Others have pointed out that Lipman’s stand is a contradiction: by opposing Jeremy Corbyn in 2019, she supported anti-Semite Boris Johnson’s racist Conservative Party back into power…

(If you don’t think Johnson is an anti-Semite, you need to read his novel 72 Virgins – or at least those parts of it that he stuffed with anti-Semitic tropes.)

… and by supporting apartheid Israel, she supported – well, read it for yourself:

Others have been more generalised in their criticisms:

But the message that people have taken from her announcement is all too clear:

Perhaps the most cutting comment is the one on which I’m going to end:

How the mighty have fallen. Lipman has brought a once-glittering career down to end in ashes.

Postscript: There is some good news:

Source: Coronation Street’s Maureen Lipman ‘quits’ union’ over pro-Palestine march urge | Metro News

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Nurse who provided care for Johnson resigns from NHS – deploring ‘lack of respect’

Jenny McGee: apparently Boris Johnson survived Covid-19 because she and another NHS nurse sat vigil for him at night. What a shame he offered her disrespect in return.

No, Boris Johnson, even the nurse who cared for you when you had Covid-19 says clapping for the NHS isn’t enough.

Jenny McGee, we’re told, kept vigil by Johnson’s bedside when he was suffering with the virus.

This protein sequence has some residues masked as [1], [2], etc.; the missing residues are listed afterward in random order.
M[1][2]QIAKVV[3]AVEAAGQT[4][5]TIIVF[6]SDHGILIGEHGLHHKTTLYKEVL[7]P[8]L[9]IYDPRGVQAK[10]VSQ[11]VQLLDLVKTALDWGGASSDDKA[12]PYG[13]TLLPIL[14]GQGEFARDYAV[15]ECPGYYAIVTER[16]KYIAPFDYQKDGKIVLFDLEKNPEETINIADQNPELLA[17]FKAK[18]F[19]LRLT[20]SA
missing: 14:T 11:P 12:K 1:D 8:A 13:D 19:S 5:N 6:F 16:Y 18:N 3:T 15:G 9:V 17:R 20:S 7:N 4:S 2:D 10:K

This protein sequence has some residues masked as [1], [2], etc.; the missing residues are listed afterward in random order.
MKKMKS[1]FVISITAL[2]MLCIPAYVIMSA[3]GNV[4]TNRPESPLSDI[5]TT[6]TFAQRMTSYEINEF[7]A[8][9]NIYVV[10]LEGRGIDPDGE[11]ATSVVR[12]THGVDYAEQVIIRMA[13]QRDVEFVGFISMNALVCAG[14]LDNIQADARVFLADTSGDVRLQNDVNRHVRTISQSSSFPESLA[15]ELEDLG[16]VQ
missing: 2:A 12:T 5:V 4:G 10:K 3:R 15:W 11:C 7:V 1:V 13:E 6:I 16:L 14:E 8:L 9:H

She stayed at her post, carrying out soul-destroying work through the height of the pandemic, while her former patient fudged his way through a series of wrong decisions, crony contracts and “clap for NHS” publicity stunts.

And now it seems she’s had enough.

She has handed in her resignation, such is her disillusionment with the “lack of respect” shown by the government for the NHS and healthcare workers.

“We’re not getting the respect and now pay that we deserve. I’m just sick of it. So I’ve handed in my resignation,” said McGee, referring to the government’s proposed 1% pay rise for NHS staff, which unions have described as a “kick in the teeth”.

She was also critical of the government’s handling of the Covid crisis, adding: “Lots of nurses felt that the government hadn’t led very effectively – the indecisiveness, so many mixed messages. It was just very upsetting.”

Personally, I would have quit in an extremely public way, if I were her, when Johnson tried to co-opt her into a “clap for the NHS” photo opportunity with him during what she thought would be a discreet thank you visit to Downing Street.

Instead, she waited to make her announcement until she was filmed for a Channel 4 documentary, The Year Britain Stopped (apparently Northern Ireland didn’t).

One could describe it as an example of the discretion for which NHS nurses are rightly respected – if not by Tories like Johnson.

What a shame that, after Ms McGee restored his health with patience and care, he could not offer the NHS the same courtesy.

Source: Nurse who cared for Boris Johnson resigns over ‘lack of respect’ for NHS workers | NHS | The Guardian

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Starmer in denial as Labour take local election pummelling. HE is the problem